López, Guillem, Costa-i-Font, Joan and Planas, Ivan (2004) Diversity and regional inequalities: assessing the outcomes of the Spanish 'system of health care services'. Working Papers, 745. Department of Economics and Business, Universitat Pompeu Fabra, Barcelona, Spain.
The consolidation of a universal health system coupled with a process of regional devolution characterise the institutional reforms of the National Health System (NHS) in Spain in the last two decades. However, scarce empirical evidence has been reported on the effects of both changes in health inputs, outputs and outcomes, both at the country and at the regional level. This paper examines the empirical evidence on regional diversity, efficiency and inequality of these changes in the Spanish NHS using cross-correlation, panel data and expenditure decomposition analysis. Results suggest that besides significant heterogeneity, once we take into account region-specific needs there is evidence of efficiency improvements whilst inequalities in inputs and outcomes, although more ‘visible’, do not appear to have increased in the last decade. Therefore, the devolution process in the Spanish Health System offers an interesting case for the experimentation of health reforms related to regional diversity but compatible with the nature of a public NHS, with no sizeable regional inequalitiest.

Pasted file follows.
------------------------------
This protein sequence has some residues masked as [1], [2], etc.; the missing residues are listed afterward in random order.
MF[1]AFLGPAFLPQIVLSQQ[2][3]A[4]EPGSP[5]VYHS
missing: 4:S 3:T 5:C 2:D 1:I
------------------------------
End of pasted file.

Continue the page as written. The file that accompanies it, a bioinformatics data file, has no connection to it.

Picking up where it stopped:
|Item Type:||Monograph (Working Paper)|
|Additional Information:||© 2001 The Authors|
|Uncontrolled Keywords:||Health expenditure; devolution; National Health System; regional inequalities; Spain|
|Library of Congress subject classification:||R Medicine > RA Public aspects of medicine|
|Journal of Economic Literature Classification System:||H - Public Economics > H3 - Fiscal Policies and Behavior of Economic Agents > H31 - Household
H - Public Economics > H7 - State and Local Government; Intergovernmental Relations
I - Health, Education, and Welfare > I3 - Welfare and Poverty > I38 - Government Policy; Provision and Effects of Welfare Programs
|Sets:||Departments > European Institute
Departments > Social Policy
Collections > Economists Online
Research centres and groups > LSE Health
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